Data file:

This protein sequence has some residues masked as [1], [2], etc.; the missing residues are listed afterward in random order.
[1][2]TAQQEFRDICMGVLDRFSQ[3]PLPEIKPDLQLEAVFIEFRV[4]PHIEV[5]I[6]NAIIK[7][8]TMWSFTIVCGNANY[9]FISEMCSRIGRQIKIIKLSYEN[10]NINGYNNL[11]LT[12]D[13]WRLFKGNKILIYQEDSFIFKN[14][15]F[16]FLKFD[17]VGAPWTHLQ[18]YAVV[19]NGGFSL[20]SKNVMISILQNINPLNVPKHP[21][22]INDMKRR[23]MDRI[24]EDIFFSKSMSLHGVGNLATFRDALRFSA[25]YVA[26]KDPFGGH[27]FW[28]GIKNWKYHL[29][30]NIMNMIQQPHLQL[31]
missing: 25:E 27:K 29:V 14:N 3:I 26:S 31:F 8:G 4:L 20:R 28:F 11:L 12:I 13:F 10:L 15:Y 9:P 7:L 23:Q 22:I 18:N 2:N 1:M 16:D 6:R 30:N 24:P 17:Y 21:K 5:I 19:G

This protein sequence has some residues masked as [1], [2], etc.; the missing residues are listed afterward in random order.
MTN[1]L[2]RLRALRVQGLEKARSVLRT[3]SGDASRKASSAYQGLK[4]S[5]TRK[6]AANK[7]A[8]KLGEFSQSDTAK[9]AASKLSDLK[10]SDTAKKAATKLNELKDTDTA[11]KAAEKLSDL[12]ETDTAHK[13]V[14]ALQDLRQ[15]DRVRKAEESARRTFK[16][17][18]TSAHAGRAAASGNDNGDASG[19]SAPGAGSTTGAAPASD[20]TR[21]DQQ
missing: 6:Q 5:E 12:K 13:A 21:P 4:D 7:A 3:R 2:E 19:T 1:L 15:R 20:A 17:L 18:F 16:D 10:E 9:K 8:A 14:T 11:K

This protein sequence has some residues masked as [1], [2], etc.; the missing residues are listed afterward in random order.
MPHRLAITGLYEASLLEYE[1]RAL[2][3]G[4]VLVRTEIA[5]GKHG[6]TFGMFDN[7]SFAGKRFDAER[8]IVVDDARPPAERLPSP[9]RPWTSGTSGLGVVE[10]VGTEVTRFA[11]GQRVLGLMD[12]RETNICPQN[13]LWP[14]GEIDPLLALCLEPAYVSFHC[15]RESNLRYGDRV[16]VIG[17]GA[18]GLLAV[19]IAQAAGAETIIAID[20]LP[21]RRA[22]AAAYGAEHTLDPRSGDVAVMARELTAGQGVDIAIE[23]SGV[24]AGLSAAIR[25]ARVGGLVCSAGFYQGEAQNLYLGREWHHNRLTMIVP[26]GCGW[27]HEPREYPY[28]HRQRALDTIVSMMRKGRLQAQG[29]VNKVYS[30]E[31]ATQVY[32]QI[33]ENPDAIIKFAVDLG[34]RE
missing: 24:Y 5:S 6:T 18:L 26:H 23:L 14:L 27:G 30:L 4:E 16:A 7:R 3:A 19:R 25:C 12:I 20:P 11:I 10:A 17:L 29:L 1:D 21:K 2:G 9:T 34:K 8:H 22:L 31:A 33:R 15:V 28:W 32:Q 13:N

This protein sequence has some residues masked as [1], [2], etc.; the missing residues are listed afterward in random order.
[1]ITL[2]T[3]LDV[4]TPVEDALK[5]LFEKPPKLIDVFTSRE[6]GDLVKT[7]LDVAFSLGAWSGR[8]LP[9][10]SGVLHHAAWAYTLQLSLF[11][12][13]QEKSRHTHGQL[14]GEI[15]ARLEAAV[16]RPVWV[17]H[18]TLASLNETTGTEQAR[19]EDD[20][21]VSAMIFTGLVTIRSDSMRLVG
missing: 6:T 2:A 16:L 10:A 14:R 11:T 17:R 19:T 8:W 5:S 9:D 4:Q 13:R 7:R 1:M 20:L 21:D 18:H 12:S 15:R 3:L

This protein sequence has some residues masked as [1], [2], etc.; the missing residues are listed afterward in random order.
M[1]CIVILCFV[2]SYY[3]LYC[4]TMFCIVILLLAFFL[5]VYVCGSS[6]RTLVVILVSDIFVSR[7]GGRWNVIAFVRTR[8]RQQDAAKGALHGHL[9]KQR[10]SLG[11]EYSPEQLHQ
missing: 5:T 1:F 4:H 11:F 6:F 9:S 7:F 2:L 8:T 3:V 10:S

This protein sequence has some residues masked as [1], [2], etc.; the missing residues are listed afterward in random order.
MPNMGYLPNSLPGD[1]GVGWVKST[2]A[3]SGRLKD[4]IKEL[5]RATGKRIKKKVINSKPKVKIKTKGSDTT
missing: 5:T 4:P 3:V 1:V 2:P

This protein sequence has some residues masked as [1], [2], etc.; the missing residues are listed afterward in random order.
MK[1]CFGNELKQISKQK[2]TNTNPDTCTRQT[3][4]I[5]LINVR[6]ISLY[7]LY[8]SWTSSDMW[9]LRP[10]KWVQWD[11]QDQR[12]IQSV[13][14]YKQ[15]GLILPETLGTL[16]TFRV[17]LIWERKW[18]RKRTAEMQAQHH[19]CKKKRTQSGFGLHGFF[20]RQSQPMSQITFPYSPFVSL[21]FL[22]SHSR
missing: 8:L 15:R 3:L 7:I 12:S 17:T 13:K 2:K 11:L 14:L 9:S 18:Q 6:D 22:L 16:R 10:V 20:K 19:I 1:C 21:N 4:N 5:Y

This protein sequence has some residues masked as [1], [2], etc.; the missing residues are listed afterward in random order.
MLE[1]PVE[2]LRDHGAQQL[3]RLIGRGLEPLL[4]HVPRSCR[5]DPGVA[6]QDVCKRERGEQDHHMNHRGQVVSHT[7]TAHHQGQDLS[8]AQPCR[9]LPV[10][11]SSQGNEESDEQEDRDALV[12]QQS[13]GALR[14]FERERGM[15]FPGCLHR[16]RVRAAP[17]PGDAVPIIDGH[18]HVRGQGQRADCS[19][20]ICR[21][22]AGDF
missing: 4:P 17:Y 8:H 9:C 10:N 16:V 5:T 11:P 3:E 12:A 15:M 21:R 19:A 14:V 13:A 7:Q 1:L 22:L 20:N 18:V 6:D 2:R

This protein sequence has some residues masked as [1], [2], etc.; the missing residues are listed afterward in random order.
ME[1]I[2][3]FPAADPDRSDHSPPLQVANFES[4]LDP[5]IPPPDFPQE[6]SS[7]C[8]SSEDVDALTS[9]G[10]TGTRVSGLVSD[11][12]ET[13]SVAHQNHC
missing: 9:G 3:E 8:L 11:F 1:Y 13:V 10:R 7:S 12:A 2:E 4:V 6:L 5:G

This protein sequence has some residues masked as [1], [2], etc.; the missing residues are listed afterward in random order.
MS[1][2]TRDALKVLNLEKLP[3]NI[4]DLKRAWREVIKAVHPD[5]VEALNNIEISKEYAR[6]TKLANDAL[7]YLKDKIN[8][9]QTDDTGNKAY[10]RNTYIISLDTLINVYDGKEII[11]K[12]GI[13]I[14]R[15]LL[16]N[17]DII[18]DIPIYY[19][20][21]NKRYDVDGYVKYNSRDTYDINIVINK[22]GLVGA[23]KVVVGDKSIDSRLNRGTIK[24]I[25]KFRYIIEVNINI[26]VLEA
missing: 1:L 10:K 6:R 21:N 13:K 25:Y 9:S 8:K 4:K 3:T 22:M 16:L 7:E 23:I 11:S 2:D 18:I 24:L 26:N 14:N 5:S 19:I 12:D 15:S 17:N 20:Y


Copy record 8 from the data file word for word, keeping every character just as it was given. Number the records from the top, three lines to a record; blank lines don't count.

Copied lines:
This protein sequence has some residues masked as [1], [2], etc.; the missing residues are listed afterward in random order.
MLE[1]PVE[2]LRDHGAQQL[3]RLIGRGLEPLL[4]HVPRSCR[5]DPGVA[6]QDVCKRERGEQDHHMNHRGQVVSHT[7]TAHHQGQDLS[8]AQPCR[9]LPV[10][11]SSQGNEESDEQEDRDALV[12]QQS[13]GALR[14]FERERGM[15]FPGCLHR[16]RVRAAP[17]PGDAVPIIDGH[18]HVRGQGQRADCS[19][20]ICR[21][22]AGDF
missing: 4:P 17:Y 8:H 9:C 10:N 16:V 5:T 11:P 3:E 12:A 15:M 21:R 19:A 14:V 13:A 7:Q 1:L 22:L 20:N 18:V 6:D 2:R